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Looking for volunteers

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Learning by doing
The Half Moon Bay volunteer fire department trains at the Main Street station on Thursday nights. Many who participate have their sights set on a career in firefighting. Kyle Ludowitz / Review

Dedication, a willingness to give back to the community and the skills to adapt. These are among the things that make a good volunteer firefighter serving the Coastside.

During its annual recruitment, the Half Moon Bay Volunteer Fire Department is actively seeking applicants for the next round of training. Currently, the department has seven volunteers but has the capacity for 24.

“Right now, we are way below the number of volunteers needed,” said Zachary Perry, who’s been with the department for five years. “When we do not have the number of people needed, it’s harder to deliver a higher level of exceptional service.” 

As part of the Coastside Fire Protection District, volunteers play a significant role in assisting with emergency response. Perry said they are called into service about 70 times per year. The volunteers work with all three stations on the Coastside, with a response time of about 10 minutes.

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From left, Zachary Perry, Peter Bernal and Damon George practice clearing rooms in the training tower on Main Street. Kyle Ludowitz/Review

Typically, to be considered fully staffed, the volunteer fire department needs 12 people. “Right now, we are a little strained,” Perry said. Due to various transitions within the fire district, recruitment for new volunteers was delayed until now, according to Perry.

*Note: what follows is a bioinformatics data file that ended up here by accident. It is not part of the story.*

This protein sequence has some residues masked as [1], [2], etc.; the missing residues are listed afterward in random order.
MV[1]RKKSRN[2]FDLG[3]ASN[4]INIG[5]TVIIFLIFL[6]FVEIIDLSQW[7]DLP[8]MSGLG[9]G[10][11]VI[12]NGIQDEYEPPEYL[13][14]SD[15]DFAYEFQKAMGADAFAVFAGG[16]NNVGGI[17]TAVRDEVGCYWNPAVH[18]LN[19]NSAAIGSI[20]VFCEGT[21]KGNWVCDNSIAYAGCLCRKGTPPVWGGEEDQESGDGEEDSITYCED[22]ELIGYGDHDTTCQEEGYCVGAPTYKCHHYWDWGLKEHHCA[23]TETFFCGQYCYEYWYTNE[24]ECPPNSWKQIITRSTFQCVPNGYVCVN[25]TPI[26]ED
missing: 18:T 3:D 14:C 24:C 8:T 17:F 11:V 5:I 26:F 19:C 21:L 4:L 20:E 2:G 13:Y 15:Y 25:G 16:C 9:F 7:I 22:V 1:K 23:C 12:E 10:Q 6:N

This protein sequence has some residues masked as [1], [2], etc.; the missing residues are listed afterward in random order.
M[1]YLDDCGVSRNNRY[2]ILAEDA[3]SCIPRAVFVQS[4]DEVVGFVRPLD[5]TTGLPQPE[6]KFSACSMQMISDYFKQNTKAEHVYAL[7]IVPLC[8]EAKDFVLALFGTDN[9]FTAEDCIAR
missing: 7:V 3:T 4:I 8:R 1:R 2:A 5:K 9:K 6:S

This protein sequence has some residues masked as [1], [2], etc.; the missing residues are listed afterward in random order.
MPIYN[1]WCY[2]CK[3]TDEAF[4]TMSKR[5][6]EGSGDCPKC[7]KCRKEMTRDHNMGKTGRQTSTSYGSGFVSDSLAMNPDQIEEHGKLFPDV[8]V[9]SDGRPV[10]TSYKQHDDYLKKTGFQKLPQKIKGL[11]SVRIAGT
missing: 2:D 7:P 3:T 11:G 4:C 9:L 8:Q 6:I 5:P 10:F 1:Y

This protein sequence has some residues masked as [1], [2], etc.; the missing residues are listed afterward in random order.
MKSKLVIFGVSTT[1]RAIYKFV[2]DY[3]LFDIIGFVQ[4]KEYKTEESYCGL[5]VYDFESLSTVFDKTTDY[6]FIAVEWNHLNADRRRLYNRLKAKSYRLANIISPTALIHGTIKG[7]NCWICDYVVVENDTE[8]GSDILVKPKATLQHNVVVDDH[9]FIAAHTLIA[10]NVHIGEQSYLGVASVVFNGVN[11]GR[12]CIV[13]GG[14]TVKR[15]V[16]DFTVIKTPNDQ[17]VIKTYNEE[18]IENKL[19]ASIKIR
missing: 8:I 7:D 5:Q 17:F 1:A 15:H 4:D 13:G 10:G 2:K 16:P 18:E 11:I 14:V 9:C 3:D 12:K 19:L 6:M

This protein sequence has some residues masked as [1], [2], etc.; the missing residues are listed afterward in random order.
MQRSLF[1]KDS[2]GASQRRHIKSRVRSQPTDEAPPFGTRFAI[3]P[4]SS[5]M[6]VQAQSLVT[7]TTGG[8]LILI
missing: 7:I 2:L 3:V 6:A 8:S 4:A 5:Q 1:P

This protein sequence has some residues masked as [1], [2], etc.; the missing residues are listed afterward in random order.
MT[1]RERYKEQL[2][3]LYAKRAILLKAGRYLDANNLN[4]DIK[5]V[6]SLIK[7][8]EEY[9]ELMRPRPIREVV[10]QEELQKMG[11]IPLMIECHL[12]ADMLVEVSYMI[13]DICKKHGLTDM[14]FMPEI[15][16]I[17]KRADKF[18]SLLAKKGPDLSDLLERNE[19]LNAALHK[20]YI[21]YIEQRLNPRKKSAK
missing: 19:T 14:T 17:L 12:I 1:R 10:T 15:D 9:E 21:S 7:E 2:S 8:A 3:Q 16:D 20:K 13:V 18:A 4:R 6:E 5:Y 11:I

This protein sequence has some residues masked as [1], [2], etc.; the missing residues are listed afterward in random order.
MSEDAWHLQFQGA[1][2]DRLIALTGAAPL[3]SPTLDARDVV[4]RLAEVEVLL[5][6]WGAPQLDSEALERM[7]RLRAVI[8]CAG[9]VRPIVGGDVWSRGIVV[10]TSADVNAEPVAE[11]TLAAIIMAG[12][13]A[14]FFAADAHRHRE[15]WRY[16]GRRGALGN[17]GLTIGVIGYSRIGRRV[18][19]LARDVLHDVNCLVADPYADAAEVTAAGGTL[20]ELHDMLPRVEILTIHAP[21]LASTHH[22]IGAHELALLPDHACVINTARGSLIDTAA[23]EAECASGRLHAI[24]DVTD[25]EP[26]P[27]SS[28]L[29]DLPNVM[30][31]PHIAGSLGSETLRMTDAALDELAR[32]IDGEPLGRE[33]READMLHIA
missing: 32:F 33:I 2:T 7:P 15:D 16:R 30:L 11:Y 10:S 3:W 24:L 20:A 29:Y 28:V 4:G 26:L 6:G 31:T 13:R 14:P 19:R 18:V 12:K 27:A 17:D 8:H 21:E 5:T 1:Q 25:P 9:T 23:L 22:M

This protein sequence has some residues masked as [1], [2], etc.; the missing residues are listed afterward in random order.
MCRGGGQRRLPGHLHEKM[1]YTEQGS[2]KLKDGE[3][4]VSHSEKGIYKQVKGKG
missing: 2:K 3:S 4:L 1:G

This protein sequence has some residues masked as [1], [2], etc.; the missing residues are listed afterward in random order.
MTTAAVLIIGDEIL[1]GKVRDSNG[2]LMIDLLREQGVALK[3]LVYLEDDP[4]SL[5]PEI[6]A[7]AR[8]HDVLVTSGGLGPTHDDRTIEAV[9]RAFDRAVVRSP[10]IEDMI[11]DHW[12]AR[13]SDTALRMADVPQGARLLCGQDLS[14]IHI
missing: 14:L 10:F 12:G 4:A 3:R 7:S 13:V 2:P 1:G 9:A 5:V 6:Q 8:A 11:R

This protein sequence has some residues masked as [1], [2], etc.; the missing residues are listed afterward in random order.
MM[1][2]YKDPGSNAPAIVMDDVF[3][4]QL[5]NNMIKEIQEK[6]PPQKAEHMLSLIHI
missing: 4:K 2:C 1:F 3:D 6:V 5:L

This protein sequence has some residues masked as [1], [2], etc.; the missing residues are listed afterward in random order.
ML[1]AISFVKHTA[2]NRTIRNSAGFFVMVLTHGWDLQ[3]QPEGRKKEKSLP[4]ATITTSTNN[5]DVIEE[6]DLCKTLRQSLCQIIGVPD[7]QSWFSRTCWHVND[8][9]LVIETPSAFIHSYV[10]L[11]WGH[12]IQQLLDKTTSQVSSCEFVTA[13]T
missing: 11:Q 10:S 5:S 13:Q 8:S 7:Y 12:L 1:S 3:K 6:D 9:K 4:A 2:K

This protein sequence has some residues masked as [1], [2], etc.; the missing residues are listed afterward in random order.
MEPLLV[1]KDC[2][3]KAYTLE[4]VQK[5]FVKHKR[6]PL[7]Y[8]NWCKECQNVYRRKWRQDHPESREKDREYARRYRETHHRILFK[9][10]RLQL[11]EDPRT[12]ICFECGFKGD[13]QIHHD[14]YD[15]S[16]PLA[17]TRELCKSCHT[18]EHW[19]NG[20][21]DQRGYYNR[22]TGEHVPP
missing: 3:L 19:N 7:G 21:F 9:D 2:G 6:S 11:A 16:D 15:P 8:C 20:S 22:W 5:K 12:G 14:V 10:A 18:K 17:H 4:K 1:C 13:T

The formation of the Half Moon Bay Volunteer Fire Department started from grassroots, with only 300 feet of hose, a few buckets and some axes. In response to a serious fire on Main Street, the Hose Company No. 1 formed as the city’s first volunteer fire department. In 1897 the first firehouse was created out of a wooden shed on Kelly Street with volunteers meeting at the Odd Fellows Hall.

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A Volunteer firefighter goes through a smoky hallway in a training exercises on Thursday night at the training tower near headquarters on Main Street in Half Moon Bay. Kyle Ludowitz/Review

 By 1926, a fire district was formed and the department reorganized. Ten years later the site for the historical firehouse was purchased. During several decades the fire district expanded before the Half Moon Bay Volunteer Fire Department was officially incorporated and made retroactive to its start date of Dec. 13, 1899.

The volunteer commitment requires more than 200 hours of training and continued certification. During emergencies, volunteers can be deployed in a variety of ways, often for water and fire rescue.   

If firefighters are responding to a call, volunteers may be asked to staff the office to file paperwork or respond to any other calls. Additionally, volunteers who do respond to an emergency will be assigned to any task the incident commander needs performed.

Perry said volunteers have an option to ride along with paid firefighter staff, acting as equals in performing necessary duties.

Perry works seasonally as a firefighter with Cal Fire and during other months as an ER technician. The goal for Perry, a Half Moon Bay resident, is to become a career firefighter. While the volunteer program is beneficial for people who have interest in becoming emergency responders, it is open to anyone who has a commitment to service on the Coastside. 

The volunteer fire department holds training sessions, usually at 7:30 Thursday evenings, and invites interested applicants to attend to learn more about the program.

“It’s a forever changing job,” Perry said about his time serving as a volunteer. “It’s about serving and giving back to your community.”

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